come by to Hawai'i. And by coincidence they were also having that tournament
yesterday. So a lot of things fell in place, and we were quite attracted to
the idea of coming to Hawai'i. If it had happened last year, I wouldn’t have
brought my son, of course. It would have been too early. But this time even
that worked out perfectly.
Vishy in Hawai'i!
B.M.: How has your experience here been thus far?
V.A.: Well, wonderful. I mean, when they got in touch, we
sort of looked at the hotel website and so on. It looked breathtaking, and I
can confirm it is. We’ve had a wonderful stay. We haven’t done that much sightseeing
because we have been waiting for Akhil to settle in. But, we managed to get
a few nice dips in the sea. So, I got myself one of these floats and I’ve just
been lounging around every morning and bobbing around in the waves. Akhil actually
even took his first dip in the swimming pool here.
Aruna and Vishy Anand: “We were quite attracted to the idea of coming.”
"Actually it was your idea, wasn't it?"
Excellent. So you’ve taken Akhil in the swimming pool, have you taken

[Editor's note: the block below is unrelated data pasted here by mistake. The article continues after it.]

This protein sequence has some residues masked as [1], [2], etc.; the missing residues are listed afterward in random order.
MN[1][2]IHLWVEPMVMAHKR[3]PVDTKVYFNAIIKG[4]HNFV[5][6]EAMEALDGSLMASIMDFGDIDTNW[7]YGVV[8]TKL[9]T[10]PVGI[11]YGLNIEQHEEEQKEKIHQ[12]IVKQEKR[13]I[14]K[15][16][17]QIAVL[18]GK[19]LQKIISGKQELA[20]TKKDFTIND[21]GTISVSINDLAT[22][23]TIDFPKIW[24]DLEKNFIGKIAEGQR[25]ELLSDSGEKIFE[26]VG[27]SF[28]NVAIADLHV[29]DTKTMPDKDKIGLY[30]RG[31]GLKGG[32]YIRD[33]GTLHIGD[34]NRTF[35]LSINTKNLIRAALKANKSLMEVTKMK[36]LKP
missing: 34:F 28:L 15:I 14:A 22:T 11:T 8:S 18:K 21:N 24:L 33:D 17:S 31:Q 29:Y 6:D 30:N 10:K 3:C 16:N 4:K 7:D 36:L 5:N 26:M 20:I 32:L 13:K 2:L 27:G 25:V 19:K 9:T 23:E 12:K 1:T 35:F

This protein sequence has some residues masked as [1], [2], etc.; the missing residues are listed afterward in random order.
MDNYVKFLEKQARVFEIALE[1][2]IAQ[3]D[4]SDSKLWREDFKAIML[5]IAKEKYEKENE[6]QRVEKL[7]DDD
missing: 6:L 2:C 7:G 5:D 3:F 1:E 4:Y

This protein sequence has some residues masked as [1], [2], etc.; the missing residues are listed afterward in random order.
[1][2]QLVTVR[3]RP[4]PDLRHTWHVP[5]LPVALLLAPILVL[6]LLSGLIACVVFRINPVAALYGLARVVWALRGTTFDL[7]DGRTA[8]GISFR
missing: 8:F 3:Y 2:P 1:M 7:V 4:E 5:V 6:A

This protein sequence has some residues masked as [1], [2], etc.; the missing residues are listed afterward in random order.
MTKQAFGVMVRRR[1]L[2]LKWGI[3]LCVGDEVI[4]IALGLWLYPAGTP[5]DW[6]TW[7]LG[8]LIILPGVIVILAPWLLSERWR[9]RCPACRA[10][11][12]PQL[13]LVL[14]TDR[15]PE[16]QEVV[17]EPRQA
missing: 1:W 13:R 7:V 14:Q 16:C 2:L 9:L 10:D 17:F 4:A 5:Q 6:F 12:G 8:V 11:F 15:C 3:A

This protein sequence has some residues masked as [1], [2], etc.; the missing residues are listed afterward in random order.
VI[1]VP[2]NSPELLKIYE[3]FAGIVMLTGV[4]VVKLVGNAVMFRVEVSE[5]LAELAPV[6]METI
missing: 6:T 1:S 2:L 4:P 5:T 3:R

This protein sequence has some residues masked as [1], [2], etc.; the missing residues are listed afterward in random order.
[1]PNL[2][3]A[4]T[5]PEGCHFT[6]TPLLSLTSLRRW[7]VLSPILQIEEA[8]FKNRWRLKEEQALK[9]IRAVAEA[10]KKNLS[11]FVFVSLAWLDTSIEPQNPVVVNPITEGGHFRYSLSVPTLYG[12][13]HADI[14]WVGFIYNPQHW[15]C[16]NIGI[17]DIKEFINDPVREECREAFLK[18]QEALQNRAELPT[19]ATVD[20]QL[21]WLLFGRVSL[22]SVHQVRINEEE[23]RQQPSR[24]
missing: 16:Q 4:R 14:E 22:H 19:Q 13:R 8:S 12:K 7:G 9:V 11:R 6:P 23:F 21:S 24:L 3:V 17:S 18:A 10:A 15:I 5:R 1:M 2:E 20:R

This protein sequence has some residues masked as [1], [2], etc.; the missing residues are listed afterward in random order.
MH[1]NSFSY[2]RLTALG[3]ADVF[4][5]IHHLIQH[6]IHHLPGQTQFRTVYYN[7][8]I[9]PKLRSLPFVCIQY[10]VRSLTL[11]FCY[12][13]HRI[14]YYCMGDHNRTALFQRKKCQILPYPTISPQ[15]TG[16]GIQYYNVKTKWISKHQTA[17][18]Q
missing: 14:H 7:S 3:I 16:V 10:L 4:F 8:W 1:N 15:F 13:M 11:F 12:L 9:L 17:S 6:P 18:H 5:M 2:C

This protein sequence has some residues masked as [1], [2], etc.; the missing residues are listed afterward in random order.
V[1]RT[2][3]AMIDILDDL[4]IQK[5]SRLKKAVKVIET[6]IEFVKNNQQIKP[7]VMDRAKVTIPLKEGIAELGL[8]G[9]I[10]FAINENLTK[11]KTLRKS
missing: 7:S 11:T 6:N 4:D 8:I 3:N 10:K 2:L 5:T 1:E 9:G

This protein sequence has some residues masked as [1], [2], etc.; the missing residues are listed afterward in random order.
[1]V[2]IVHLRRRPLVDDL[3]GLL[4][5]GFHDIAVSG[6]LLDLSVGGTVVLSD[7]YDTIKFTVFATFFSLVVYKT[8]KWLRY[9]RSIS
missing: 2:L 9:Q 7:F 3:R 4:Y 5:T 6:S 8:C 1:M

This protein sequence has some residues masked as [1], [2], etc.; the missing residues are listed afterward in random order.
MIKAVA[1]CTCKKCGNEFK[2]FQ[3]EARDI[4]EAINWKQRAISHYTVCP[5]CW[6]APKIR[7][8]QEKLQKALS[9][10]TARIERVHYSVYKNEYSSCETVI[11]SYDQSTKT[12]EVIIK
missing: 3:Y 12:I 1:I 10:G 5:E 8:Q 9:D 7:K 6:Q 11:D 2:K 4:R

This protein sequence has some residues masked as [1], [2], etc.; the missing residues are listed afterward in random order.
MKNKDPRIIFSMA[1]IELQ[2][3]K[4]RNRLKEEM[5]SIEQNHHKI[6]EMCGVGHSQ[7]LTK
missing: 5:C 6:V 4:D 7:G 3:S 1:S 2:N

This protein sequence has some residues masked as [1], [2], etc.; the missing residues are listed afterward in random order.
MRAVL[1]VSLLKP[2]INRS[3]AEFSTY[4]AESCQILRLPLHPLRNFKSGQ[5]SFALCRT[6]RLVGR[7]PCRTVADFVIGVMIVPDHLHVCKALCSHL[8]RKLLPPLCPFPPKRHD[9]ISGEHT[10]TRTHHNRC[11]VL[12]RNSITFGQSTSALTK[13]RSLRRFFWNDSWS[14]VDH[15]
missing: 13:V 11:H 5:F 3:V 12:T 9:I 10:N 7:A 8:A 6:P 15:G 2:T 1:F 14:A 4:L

him in to the ocean yet?
Yes! Well, he just wet his feet and came back. He seemed apprehensive on day
one, but on day two he got to like it. Day three, a big wave rolled in and that
scared him a bit, but he’s warming to the idea.
Have you been able to sample any of our local cuisine?
Hmm, I did try some Hawaiian fish the other day, so… I would guess yes? You
would put me on the spot if you ask me the name. (Everyone laughs.)
Are you or Aruna planning to take surf lessons?
I considered it, but… we might still change our minds in the next few days,
so we’ll see.
Duke Kahanamoku, surfer, Olympic gold medalist and Hawaiian cultural
View from the Waikiki chess tables: swimming, surfing, chess – Waikiki
has it all
A particularly intimidating player stands over his opponent
What a typical day at the beach in Waikiki looks like
Traveling to play and promote chess aside, how often do you get to truly